To send content items to your account,
please confirm that you agree to abide by our usage policies.
If this is the first time you use this feature, you will be asked to authorise Cambridge Core to connect with your account.
Find out more about sending content to .
To send content items to your Kindle, first ensure firstname.lastname@example.org
is added to your Approved Personal Document E-mail List under your Personal Document Settings
on the Manage Your Content and Devices page of your Amazon account. Then enter the ‘name’ part
of your Kindle email address below.
Find out more about sending to your Kindle.
Note you can select to send to either the @free.kindle.com or @kindle.com variations.
‘@free.kindle.com’ emails are free but can only be sent to your device when it is connected to wi-fi.
‘@kindle.com’ emails can be delivered even when you are not connected to wi-fi, but note that service fees apply.
Cancer patients and their caregivers often turn to the internet for information and support following a cancer diagnosis. Research shows a need for improvement in doctors' communication with patients about internet information. The purpose of this formative assessment was to evaluate oncology trainees' skills in talking about internet information with cancer patients.
Thirty-nine oncology trainees were evaluated in a baseline standardized patient assessment as part of their participation in the Comskil Training Program. As part of the assessment, standardized patients were instructed to raise the topic of internet information they had read. Transcriptions of the video-recorded assessments were coded for patient statements and trainee responses.
Fifty-six percent of trainees used a probe to get more information before addressing the content of the internet search, while 18% addressed it immediately. Eighteen percent of trainees warned the patient about using the internet, and 8% warned about and also encouraged internet use. Thirteen percent of trainees praised the patient for seeking out information on the internet.
Significance of results:
This formative assessment indicated that the majority of trainees addressed the content of the internet search, while a minority addressed the internet as a tool and praised patients' efforts. Research in this area should examine the effectiveness of educational interventions for trainees to improve discussions about internet information.
Most research examining the impact of patients seeking online health information treats internet information homogenously, rather than recognizing that there are multiple types and sources of available information. The present research was conducted to differentiate among sources and types of internet information that patients search for, intend to discuss with their doctors, and recall discussing with their doctors, and to determine how accurate and hopeful patients rate this information.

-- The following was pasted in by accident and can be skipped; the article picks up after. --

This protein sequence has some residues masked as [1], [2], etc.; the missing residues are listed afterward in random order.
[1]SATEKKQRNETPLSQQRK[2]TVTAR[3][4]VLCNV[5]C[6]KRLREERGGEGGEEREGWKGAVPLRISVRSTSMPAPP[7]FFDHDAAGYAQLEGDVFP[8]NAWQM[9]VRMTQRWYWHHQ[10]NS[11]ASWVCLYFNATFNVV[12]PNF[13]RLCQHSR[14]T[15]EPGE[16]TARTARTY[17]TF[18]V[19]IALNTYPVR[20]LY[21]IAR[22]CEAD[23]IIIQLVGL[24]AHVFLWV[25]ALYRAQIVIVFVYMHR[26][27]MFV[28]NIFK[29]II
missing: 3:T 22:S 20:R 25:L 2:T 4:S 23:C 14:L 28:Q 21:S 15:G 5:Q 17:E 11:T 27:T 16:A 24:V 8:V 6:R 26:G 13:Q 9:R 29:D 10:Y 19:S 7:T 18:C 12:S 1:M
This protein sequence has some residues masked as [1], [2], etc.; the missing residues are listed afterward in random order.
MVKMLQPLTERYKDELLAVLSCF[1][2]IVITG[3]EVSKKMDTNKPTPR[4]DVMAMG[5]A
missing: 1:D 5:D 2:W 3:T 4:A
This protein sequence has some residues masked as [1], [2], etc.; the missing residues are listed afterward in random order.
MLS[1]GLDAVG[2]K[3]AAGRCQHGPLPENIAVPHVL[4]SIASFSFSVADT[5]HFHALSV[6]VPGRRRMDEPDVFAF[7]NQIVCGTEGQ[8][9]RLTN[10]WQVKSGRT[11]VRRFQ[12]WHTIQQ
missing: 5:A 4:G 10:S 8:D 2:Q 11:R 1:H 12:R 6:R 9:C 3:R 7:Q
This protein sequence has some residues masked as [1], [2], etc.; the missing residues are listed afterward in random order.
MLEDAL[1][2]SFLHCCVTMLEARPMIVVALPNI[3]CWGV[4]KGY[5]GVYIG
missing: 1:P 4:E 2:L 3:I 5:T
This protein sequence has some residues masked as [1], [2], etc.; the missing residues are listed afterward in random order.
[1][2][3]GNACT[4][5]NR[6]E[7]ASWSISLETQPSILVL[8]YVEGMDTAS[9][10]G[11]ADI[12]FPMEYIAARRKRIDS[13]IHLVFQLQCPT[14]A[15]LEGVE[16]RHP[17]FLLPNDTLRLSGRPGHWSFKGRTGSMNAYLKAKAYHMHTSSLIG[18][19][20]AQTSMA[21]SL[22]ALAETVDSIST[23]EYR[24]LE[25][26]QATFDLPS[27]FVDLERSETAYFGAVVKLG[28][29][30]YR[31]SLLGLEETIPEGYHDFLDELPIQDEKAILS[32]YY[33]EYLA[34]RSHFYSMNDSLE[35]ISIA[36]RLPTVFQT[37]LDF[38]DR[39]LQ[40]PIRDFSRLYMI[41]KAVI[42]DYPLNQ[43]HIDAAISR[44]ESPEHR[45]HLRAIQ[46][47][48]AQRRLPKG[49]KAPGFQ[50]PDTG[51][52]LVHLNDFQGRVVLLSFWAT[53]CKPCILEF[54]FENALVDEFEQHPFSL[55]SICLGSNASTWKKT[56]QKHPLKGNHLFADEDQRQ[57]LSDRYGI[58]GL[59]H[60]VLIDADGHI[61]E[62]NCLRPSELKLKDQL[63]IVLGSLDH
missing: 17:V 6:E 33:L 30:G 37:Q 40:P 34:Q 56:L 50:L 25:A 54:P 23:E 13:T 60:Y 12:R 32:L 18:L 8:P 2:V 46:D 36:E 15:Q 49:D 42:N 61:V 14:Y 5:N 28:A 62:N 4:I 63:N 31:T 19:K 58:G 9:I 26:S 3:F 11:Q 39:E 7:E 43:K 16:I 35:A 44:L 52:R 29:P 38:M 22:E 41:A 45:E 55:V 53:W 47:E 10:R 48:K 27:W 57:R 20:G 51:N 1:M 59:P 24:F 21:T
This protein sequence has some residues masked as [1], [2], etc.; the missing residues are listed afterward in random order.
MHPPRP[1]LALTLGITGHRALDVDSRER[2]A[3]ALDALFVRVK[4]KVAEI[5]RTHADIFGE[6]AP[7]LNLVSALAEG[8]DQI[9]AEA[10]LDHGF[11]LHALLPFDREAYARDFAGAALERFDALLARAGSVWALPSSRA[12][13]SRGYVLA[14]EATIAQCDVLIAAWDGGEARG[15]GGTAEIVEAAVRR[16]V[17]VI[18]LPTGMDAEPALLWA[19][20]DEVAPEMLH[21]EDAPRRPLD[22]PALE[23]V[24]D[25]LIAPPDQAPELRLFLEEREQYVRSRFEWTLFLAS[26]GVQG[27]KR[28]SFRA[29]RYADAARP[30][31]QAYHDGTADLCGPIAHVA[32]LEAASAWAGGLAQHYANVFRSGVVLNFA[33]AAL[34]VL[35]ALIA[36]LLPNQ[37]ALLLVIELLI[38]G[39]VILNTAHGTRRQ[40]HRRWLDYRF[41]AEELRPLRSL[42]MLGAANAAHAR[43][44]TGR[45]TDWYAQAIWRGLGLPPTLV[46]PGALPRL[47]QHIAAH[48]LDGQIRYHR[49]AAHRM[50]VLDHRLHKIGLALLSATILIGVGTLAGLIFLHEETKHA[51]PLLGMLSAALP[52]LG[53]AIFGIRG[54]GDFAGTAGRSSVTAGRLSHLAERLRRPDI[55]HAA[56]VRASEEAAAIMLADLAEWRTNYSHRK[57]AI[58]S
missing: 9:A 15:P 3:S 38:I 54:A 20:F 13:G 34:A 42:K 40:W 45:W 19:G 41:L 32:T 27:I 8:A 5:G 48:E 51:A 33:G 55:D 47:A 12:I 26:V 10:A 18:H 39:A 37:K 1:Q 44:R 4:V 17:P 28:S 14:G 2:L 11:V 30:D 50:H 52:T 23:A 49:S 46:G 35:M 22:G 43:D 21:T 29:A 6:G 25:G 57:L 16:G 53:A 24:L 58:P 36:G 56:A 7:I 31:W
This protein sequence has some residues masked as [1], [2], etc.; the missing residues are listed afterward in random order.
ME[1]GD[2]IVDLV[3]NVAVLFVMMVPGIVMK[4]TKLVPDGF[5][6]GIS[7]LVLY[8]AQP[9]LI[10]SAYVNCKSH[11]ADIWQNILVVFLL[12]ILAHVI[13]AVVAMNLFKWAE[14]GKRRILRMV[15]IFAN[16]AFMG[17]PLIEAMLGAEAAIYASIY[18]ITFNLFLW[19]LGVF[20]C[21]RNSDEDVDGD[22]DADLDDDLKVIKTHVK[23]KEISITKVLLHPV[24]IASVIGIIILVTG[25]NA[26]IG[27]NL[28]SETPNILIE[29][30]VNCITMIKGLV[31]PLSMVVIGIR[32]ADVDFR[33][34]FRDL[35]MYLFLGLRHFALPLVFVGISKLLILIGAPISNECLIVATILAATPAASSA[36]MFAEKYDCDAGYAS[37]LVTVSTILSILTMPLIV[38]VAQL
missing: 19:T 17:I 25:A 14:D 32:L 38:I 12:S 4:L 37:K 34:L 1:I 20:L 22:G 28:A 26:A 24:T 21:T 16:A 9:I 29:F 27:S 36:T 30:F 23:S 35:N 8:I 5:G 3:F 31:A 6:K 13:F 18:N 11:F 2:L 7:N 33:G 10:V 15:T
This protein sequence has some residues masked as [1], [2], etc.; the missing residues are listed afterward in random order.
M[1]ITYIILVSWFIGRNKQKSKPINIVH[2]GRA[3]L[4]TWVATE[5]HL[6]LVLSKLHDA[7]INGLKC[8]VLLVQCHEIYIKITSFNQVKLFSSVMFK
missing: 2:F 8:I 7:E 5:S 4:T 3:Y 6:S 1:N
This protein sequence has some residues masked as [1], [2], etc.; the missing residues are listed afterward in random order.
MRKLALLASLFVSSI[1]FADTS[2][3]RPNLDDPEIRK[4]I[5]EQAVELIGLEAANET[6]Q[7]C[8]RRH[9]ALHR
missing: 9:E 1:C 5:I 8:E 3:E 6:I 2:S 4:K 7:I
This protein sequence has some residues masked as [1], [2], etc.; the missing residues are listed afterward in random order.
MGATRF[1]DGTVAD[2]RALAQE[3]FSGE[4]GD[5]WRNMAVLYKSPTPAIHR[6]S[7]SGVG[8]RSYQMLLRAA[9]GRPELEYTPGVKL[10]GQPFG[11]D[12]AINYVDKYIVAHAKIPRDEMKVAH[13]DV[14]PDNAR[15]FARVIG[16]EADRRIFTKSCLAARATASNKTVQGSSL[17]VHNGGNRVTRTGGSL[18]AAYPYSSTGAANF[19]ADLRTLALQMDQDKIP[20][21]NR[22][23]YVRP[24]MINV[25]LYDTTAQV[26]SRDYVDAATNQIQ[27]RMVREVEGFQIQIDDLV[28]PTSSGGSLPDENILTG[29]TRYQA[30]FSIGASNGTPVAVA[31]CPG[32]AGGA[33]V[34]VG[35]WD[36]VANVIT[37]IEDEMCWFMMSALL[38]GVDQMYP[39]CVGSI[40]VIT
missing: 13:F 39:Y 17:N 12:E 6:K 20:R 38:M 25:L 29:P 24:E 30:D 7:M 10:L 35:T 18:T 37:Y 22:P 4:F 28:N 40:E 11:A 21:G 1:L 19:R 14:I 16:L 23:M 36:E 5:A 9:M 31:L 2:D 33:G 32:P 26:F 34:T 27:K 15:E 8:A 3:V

We surveyed 70 breast cancer patients recruited from the waiting rooms of breast medical oncology and surgery clinics. The main variables in the study were as follows: (1) the sources and types of online information patients have read, intended to discuss, and actually discussed with their doctors, and (2) how accurately and hopefully they rated this information to be.
Patients read information most frequently from the websites of cancer organizations, and most often about side effects. Patients planned to discuss fewer types of information with their doctors than they had read about. They most often intended to discuss information from cancer organization websites or WebMD, and the material was most often about alternative therapies, side effects, and proven or traditional treatments. Some 76.8% of total participants rated the information they had read as very or somewhat accurate, and 61% rated the information they had read as very or somewhat hopeful.
Significance of Results:
Internet information varies widely by source and type. Differentiating among sources and types of information is essential to explore the ways in which online health information impacts patients' experiences.
To develop a communication skills training module for health care professionals about how to conduct a family meeting in palliative care and to evaluate the module in terms of participant self-efficacy and satisfaction.
Forty multispecialty health care professionals from the New York metropolitan area attended a communication skills training module at a Comprehensive Cancer Center about how to conduct a family meeting in oncology. The modular content was based on the Comskil model and current literature in the field.
Based on a retrospective pre–post measure, participants reported a significant increase in self-efficacy about their ability to conduct a family meeting. Furthermore, at least 93% of participants expressed their satisfaction with various aspects of the module by agreeing or strongly agreeing with statements on the course evaluation form.
Significance of results:
Family meetings play a significant role in the palliative care setting, where family support for planning and continuing care is vital to optimize patient care. Although these meetings can be challenging, this communication skills module is effective in increasing the confidence of participants in conducting a family meeting.
Email your librarian or administrator to recommend adding this to your organisation's collection.